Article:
U.S. senators recently unveiled the finalized version of a $1.2 trillion bipartisan infrastructure bill, which the White House says will allocate roughly $2 billion to improving the country’s cybersecurity capabilities.
The Infrastructure Investment and Jobs Act includes funding for roads, bridges, transportation safety, public transit, railways, electric vehicle infrastructure, airports, ports, waterways, broadband internet, environmental remediation, and power infrastructure.
The White House said this week that the bill will also invest approximately $2 billion to “modernize and secure federal, state, and local IT and networks; protect critical infrastructure and utilities; and support public or private entities as they respond to and recover from significant cyberattacks and breaches.”
The bill, which contains more than 300 occurrences of the words “cyber” and “cybersecurity,” includes the Cyber Response and Recovery Fund, which provides $20 million per year until 2028 for assisting government and private sector organizations respond to cyber incidents.
A total of $550 million has been allocated to enhancing the security of the power grid. Some of the money is for developing solutions to identify and mitigate vulnerabilities, improve the security of field devices and control systems, as well as addressing issues related to workforce and supply chains.
A bill that passed the House of Representatives in July, the State and Local Cybersecurity Improvement Act, sought a new $500 million grant program to provide funding for cybersecurity to state, local, tribal and territorial governments.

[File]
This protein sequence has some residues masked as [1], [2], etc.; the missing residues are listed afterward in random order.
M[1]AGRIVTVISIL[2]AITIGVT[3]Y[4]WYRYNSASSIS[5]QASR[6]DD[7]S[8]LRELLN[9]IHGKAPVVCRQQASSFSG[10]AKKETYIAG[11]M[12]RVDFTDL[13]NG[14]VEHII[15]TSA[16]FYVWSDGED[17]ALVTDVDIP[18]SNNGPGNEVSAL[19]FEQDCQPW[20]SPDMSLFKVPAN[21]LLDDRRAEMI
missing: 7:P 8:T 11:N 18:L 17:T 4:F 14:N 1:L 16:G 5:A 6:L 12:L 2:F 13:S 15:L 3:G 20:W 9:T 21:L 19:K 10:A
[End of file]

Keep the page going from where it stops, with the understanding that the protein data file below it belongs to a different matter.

However, the State and Local Cybersecurity Grant Program, as described in the Infrastructure Investment and Jobs Act, authorizes $200 million for 2022, $400 million for 2023, $300 million for 2024, and $100 million for 2025, totaling $1 billion.
The Infrastructure Investment and Jobs Act also instructs the Federal Highway Administration to develop a tool to “assist transportation authorities in identifying, detecting, protecting against, responding to, and recovering from cyber incidents.”
Cyber threats and the need to address them are also mentioned a number of times in the sections dedicated to water infrastructure and drinking water, including the Clean Water Infrastructure Resiliency and Sustainability Program, for which $25 million have been allocated for every year until 2026.
It’s not surprising that the U.S. is serious about cybersecurity in the water sector after it came to light earlier this year that hackers had apparently tried to poison the water supply of a city.
The Department of Homeland Security’s Cybersecurity and Infrastructure Security Agency (CISA) plays a role in the implementation and execution of many of these initiatives.
Reuters reported on Wednesday that the Senate could vote on the bill in the next few days.